7f3df4e8-d3f7-31df-921d-cc3810d0eed7ANNA 13-year-old Jewish victim of the Holocaust… Anne Frank went into hiding from the Germans with her family and another family for two years in a small annex above the office where her father once worked. It’s reported that Anne, her mom and sister died in the concentration camps and only her father would survive to publish her diary, written while in hiding. 

Anne wrote in her diary that she wished her writings to live on in life. How prophetic her words were.

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thnikkiNikki Giovanni has often been called a “Revolutionary” poet. All I know is her writing are often based on fact and it is those poems that touches the sensibilities of a nation of readers, including myself. A prolific writer, activist and highly guarded educator, Ms. Giovanni is currently a University Distinguished Professor at Virginia Tech.

My very favorite of her many works includes: Those Who Ride The Night Winds, poems about the mass murders of young black boys in Atlanta totaling more than 29 young children killed. Ms. Giovanni poems, in my opinion, are a loving eulogy to the memory of those children.  thIf you haven’t read any of Nikki Giovanni’s work, you are missing out on one of our greatest literary contributors.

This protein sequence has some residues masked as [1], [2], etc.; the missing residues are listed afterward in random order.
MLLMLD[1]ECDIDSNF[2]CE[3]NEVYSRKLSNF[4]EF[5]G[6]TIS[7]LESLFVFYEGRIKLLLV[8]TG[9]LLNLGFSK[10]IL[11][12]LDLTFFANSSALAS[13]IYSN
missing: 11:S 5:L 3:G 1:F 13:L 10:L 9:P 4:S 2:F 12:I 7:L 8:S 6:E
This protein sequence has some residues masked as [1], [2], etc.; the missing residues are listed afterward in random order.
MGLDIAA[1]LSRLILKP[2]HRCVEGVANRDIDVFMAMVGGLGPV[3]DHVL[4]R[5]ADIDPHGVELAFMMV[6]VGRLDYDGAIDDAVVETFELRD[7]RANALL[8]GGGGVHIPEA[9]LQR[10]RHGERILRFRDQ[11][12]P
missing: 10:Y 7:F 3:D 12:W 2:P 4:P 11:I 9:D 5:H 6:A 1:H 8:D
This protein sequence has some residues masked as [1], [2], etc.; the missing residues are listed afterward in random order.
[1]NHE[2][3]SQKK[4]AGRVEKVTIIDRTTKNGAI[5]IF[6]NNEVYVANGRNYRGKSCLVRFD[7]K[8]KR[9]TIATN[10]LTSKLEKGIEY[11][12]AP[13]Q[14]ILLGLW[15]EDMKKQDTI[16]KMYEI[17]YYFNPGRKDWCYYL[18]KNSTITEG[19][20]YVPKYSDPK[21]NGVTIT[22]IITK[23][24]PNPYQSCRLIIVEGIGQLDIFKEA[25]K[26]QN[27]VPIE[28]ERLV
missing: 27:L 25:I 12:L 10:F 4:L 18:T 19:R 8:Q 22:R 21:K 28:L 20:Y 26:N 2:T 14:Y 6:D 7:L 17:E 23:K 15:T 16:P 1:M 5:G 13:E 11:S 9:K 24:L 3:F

220px-Pearl_Buck I read Pearl S. Buck’s, The Good Earth in High School. The book introduced me to another culture and people with a different way of living. Although American, Ms. Buck lived in China for a while and associated with Chinese culture and tradition. I was impressed by the humanity of The Good Earth as it relates to a country’s change affecting regular people.

51zRzieodBL._SX320_BO1,204,203,200_Ms. Buck died in 1973, but her Pulitzer prize novel lives on. 

In another life, I opt to come back as Lorraine Hansberry! Not only was she the first African-American woman playwright, she was the first woman of color to have a play produced on Broadway! A Raisin in the Sun was inspired by Poet Langston Hughes poem, Harlem that asks, ” What happens to a dream deferred? Does it dry up like a raisin in the Sun?”

Ms. Hansberry’s play would later inspire Nina Simone’s song, “To Be Young, Gifted and Black!” You know what they say, “The Play’s The Thing.” Lorraine Hansberry was the “ish” and sadly, gone too soon… The playwright died of pancreatic cancer in 1965. Sheer Brilliance!

Here’s a special clip for y’all🙂

And:

thtoni Toni Morrison’s-The Bluest Eye,Tar Baby, Song of Solomon, Beloved and Sula.